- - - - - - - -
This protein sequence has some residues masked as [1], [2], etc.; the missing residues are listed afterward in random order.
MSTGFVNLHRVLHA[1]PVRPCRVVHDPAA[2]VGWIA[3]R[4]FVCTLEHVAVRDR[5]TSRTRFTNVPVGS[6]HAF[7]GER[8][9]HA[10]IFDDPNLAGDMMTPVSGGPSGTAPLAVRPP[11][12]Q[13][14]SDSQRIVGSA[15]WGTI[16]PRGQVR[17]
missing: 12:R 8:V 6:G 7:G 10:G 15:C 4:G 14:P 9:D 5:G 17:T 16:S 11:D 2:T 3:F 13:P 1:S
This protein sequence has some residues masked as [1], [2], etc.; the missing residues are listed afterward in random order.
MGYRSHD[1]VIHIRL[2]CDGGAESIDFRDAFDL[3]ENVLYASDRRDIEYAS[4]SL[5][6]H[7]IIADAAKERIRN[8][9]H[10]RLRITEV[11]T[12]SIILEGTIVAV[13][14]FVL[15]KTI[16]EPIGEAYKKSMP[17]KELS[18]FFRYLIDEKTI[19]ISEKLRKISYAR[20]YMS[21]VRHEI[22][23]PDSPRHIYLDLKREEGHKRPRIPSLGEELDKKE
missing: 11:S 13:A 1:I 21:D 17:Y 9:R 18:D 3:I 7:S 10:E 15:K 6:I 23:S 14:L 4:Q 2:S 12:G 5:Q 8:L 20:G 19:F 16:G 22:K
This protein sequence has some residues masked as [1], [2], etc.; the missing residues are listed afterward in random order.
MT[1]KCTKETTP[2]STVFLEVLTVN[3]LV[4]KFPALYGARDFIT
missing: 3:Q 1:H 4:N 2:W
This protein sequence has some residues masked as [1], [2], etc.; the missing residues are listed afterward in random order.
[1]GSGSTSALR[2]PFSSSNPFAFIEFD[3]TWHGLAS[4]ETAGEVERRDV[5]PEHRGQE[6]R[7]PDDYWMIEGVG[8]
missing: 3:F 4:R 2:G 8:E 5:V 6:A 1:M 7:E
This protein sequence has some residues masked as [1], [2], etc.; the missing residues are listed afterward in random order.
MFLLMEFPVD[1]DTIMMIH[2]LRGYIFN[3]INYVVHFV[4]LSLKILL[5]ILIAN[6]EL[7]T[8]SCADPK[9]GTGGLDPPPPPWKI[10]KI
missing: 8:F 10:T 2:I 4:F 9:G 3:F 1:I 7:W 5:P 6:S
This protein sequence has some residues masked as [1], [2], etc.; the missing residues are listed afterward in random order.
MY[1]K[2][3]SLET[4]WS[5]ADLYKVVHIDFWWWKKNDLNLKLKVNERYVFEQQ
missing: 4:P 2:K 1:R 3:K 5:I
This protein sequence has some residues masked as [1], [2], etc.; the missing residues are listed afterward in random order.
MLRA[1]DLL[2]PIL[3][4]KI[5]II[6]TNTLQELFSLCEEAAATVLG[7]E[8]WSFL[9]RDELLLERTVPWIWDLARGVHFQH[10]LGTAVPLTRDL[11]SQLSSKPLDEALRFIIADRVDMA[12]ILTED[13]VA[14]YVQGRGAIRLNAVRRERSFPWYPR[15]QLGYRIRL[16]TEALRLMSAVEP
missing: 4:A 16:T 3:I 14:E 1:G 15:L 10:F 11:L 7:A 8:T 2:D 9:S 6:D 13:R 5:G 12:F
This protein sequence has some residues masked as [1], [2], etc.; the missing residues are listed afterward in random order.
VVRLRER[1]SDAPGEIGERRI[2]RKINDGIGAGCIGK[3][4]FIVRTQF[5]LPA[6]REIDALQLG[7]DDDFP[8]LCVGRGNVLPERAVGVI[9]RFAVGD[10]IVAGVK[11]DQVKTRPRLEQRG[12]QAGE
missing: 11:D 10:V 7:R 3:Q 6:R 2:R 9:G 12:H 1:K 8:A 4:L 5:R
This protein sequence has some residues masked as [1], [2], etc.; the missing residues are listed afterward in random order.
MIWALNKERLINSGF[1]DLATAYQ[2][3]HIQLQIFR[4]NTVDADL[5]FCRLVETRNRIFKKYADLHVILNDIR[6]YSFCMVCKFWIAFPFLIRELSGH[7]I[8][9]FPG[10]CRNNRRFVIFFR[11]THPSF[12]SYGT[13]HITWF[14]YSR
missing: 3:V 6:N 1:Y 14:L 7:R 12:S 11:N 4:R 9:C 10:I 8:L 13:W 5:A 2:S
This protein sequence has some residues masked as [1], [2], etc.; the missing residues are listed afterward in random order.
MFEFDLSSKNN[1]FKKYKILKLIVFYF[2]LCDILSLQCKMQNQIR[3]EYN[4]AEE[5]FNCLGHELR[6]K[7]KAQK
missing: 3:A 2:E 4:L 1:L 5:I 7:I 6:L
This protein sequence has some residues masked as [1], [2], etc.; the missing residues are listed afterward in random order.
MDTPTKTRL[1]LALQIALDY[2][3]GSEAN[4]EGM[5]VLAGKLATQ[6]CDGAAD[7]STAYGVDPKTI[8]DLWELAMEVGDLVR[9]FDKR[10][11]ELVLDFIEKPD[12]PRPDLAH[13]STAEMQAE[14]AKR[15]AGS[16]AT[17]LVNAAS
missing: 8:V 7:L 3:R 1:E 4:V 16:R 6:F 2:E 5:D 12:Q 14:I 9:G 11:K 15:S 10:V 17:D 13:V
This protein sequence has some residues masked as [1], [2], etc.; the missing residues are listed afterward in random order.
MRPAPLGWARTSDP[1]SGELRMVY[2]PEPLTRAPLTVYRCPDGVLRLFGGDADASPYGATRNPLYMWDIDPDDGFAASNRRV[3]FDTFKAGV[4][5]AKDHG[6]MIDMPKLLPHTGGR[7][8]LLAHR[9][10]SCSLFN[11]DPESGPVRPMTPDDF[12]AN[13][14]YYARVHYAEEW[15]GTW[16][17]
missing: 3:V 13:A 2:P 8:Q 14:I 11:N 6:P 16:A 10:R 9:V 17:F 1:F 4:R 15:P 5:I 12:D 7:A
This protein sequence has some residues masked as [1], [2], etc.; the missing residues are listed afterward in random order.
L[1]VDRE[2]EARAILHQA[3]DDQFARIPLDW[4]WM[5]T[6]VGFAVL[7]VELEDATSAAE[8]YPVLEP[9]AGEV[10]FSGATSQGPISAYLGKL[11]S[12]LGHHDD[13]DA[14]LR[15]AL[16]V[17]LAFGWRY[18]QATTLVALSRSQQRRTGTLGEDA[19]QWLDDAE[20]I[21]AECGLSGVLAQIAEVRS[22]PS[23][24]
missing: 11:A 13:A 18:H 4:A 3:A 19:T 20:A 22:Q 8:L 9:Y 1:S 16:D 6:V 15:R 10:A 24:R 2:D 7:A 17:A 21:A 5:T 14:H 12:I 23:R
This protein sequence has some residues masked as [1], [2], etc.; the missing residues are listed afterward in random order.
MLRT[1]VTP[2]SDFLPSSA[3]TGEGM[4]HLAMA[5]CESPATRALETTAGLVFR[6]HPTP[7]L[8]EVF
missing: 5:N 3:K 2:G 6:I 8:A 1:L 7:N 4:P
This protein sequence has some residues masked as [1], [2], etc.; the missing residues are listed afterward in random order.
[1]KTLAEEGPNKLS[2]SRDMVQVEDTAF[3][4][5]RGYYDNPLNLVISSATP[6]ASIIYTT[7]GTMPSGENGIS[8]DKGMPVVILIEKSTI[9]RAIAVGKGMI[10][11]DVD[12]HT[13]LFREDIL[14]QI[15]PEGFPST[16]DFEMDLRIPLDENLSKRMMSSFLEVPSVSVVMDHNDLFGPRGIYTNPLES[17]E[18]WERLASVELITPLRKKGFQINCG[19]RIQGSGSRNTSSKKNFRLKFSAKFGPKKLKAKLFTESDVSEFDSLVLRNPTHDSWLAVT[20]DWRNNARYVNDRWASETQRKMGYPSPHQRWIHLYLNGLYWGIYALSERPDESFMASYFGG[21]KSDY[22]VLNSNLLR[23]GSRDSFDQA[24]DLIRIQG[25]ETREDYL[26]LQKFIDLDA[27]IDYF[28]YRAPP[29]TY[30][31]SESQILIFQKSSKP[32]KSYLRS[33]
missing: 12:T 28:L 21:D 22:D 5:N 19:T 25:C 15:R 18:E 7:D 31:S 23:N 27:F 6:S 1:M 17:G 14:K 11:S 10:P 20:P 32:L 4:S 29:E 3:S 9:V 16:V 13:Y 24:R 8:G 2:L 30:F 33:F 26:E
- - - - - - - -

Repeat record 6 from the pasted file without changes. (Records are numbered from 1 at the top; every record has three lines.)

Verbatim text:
This protein sequence has some residues masked as [1], [2], etc.; the missing residues are listed afterward in random order.
MY[1]K[2][3]SLET[4]WS[5]ADLYKVVHIDFWWWKKNDLNLKLKVNERYVFEQQ
missing: 4:P 2:K 1:R 3:K 5:I